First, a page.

Will war actually be bullish?

Discussion in 'Trading' started by AAAintheBeltway, Feb 5, 2003.

  1. Many commentators, notably Jim Cramer, have made an analogy between our current situation and that obtaining prior to the Gulf war. In their view, we will win the war in a cakewalk and the outbreak of hostilities will be bullish because it will signal the end of the uncertainty. Today's rally on the back of Colin Powell's speech to the UN seems to substantiate this view.

    I have serious doubts about all this. First, as noted by Bill Fleckenstein and others, war will not change the current dismal state of corporate profits and visibility. Spending billions of dollars on bombs and jet fuel seems unlikely to help the overall economy, and the resultant budget deficits give big government pol's an excuse to keep taxes high.

    Second and more serious, it seems to me that the current situation and the pre-Gulf war situation are vastly different. In '91, Iraq had seized Kuwait, giving it control over a massive amount of oil, plus it was poised to take the Saudi oil fields in the Eastern Province of Saudi Arabia, which would have given Iraq a stranglehold on world oil supply and massive revenues to build its military. We faced a dire threat, and the stock and oil markets reflected that fact. When the threat was removed, it was logical that they would respond as they did, although the timing may have surprised many.

    Today, the threat is more theoretical. Iraq is dangerous but does not pose an immediate threat to world oil supplies. Indeed, it would like to sell more oil. Removing Saddam perhaps lowers the tension level and may well prevent future horrors. It is at best however an incremental improvement, and we have no way of knowing what the aftereffects may be.

    Under the circumstances I feel those expecting a replay of the Gulf war rally may be disappointed.
  2. yes, this war is Bullshit
  3. Yeah, expect a sucker rally and I do not think the war will be that easy this time. Saddam has much more at stake this time than it had before. For him it is a death or life situation. It was not like that in 1991.
  4. MVP


    There will be far greater US economic casualties...
  5. Ditch


    here's your answer
  6. I think this year's war will be the antithesis of 1991. That year was "sell the war, buy the win". This year will be "buy the anticipation of winning the war, sell the win". The onset of the 1991 Persian Gulf war was rather quick, so all the market could do was react badly. This year, we have a probably date on when the war will start, e.g., probably in the middle of March, so equities may have the chance to rise until then. Given the possibility of two upside surprises, 1. Hussein is exiled, or 2. Hussein is assassinated in the interim, a long bias may be the better bet.

    Oh, and I agree with some of the previous posters that this war has the possibility of many nasty surprises, especially to our own troops.
  7. taodr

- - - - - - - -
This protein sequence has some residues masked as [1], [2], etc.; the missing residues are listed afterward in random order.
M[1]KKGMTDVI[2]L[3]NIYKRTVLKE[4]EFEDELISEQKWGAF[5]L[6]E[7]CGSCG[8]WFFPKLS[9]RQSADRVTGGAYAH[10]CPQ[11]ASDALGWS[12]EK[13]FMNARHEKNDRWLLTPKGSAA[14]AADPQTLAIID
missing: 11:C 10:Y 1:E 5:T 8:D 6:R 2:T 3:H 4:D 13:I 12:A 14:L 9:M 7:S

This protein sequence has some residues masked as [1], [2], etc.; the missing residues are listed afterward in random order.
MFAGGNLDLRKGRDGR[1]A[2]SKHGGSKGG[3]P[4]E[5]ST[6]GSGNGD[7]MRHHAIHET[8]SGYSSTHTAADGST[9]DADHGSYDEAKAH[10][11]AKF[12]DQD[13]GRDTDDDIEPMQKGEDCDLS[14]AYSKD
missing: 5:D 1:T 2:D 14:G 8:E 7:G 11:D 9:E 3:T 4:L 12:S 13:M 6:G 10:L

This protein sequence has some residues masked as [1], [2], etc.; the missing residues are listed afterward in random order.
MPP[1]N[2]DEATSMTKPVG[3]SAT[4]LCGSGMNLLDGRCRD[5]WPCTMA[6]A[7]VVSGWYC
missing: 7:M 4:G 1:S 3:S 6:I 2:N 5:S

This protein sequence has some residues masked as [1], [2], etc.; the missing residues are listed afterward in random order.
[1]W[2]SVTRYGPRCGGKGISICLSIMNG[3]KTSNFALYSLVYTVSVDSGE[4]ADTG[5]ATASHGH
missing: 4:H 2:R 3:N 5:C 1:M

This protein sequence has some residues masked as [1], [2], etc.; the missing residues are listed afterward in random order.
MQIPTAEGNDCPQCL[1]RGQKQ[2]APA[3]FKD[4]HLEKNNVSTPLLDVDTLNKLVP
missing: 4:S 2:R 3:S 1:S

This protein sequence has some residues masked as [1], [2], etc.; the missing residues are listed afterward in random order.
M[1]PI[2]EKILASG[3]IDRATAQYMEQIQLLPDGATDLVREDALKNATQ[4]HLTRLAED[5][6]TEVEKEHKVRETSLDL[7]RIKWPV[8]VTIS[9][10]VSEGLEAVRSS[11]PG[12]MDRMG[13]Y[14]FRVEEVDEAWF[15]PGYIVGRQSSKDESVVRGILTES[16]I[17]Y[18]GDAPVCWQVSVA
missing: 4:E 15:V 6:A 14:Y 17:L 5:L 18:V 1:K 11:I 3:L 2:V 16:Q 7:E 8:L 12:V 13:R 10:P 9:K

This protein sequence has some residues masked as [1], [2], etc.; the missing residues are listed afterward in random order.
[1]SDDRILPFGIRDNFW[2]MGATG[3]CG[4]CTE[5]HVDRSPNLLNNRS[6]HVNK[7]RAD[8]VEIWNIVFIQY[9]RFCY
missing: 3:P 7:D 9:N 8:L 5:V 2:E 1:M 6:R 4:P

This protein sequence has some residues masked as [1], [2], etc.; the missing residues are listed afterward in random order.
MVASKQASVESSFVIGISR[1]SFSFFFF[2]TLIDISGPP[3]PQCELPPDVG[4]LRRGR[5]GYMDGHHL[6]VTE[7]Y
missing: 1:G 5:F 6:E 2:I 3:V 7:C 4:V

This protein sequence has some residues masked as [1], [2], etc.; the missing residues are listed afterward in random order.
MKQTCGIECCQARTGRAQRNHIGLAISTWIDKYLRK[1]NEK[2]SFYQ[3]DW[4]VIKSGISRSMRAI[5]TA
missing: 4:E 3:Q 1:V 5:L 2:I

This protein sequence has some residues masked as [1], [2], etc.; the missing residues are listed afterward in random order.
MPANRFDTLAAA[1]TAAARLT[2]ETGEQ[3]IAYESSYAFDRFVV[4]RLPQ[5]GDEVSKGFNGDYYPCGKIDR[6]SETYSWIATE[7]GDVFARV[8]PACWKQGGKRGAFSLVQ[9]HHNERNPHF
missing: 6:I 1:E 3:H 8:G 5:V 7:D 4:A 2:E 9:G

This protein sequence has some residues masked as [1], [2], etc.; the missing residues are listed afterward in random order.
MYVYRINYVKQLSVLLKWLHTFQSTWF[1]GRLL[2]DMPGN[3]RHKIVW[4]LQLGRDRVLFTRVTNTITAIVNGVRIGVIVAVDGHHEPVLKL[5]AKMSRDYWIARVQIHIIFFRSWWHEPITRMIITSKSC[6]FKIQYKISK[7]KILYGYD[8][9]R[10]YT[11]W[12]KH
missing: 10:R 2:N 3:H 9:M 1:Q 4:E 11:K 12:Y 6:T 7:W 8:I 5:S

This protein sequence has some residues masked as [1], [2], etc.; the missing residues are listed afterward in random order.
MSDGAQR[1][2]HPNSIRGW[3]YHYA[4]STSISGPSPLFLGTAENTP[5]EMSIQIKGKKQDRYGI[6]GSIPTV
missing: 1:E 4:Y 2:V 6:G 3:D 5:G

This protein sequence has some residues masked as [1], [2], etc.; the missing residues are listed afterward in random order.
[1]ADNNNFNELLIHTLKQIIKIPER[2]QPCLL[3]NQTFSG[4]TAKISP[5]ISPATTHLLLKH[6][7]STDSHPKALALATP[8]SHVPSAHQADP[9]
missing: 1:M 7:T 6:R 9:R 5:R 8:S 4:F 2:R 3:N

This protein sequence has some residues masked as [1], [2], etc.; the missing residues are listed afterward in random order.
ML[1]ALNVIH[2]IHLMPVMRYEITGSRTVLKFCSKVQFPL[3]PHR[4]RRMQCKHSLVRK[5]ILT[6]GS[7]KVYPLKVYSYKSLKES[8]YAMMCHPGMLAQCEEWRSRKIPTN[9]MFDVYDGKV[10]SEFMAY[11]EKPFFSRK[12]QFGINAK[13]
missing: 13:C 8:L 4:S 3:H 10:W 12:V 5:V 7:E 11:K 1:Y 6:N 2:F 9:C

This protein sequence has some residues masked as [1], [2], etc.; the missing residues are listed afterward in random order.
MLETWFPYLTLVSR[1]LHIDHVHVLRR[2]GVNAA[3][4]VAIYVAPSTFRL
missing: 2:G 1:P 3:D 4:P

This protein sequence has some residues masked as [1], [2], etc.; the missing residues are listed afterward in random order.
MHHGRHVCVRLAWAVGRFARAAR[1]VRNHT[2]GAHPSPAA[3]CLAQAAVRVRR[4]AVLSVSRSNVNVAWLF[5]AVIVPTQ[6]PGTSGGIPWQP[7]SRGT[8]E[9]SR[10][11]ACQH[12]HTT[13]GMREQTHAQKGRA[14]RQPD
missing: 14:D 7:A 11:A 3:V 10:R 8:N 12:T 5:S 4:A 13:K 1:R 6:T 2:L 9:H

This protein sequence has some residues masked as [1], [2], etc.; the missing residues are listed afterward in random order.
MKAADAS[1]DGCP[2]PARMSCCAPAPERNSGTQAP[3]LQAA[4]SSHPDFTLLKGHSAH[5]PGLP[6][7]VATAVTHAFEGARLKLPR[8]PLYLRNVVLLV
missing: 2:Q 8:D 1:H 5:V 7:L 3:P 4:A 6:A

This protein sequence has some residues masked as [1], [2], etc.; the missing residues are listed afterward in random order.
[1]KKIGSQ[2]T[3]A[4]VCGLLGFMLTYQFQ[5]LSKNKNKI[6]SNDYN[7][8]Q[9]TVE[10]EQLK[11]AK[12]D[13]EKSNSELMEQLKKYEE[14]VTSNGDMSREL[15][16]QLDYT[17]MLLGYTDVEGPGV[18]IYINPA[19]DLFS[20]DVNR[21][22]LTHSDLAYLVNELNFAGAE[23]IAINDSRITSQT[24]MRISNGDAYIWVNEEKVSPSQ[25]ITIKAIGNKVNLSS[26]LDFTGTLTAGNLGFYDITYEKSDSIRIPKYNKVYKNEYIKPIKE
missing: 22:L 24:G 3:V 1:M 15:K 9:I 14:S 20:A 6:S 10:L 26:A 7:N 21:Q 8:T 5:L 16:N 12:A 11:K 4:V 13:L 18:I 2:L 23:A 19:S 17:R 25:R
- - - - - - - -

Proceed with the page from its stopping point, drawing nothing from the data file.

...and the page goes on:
Nobody knows exact outcome of war. Millions of people worldwide deplore the idea of war especially in Europe where they lived through the senseless destruction. On the other hand we have memories and results of SEPTEMBER 11. Thousands lost their lives, billions of dollars of assets got wiped out and billions will have to be spent on replacing the destroyed. America cannot afford these lunatics another chance at mass destruction. Just think also about how the world will change especially the US if the oil producers jack up the price of oil to over $50 a barrel. The USA has been backed into a corner and none of it's choices are "nice"
  8. I agree with your former point and disagree with the latter. I think we're just exceedingly paranoid after 9/11. Most Americans are scared, and they're willing to believe anything after that horrific day. In 1991, we had a just cause for repelling the invasion of Kuwait. Today, if you listen carefully, all we hear is lots of propaganda and scant evidence from our own administration. It seems that Cuba in the early 1960's and Russia in the 1970's were a far greater threat than this pathetic Iraq, and we were able to contain those countries quite successfully. It's possible that once Hussein is deposed, Iraq is going to morph into a post-modern Yugoslavia with plenty of factions and bloodshed. Pre-Hussein, that country was an even greater nightmare.
  9. Oil reserves are not unlimited. A war is not a substitute to oil alternatives that this nation and the world has to come up with sooner or later. Wasting money on any war is utterly stupid and shortsighted. One should spend this money on research that would lead to oil alternatives or to better health care or to anything else more morally acceptable. There are many better causes to spend money on than a war.
  10. Which makes you wonder who and what really was behind 9/11 and why the US intelligence failed so miserably to warn the nation about the attack. The war with Iraq is not going to remove the thread of future terrorist attacks, in fact they are even more likely to happen as a revenge for this war.
    #10     Feb 5, 2003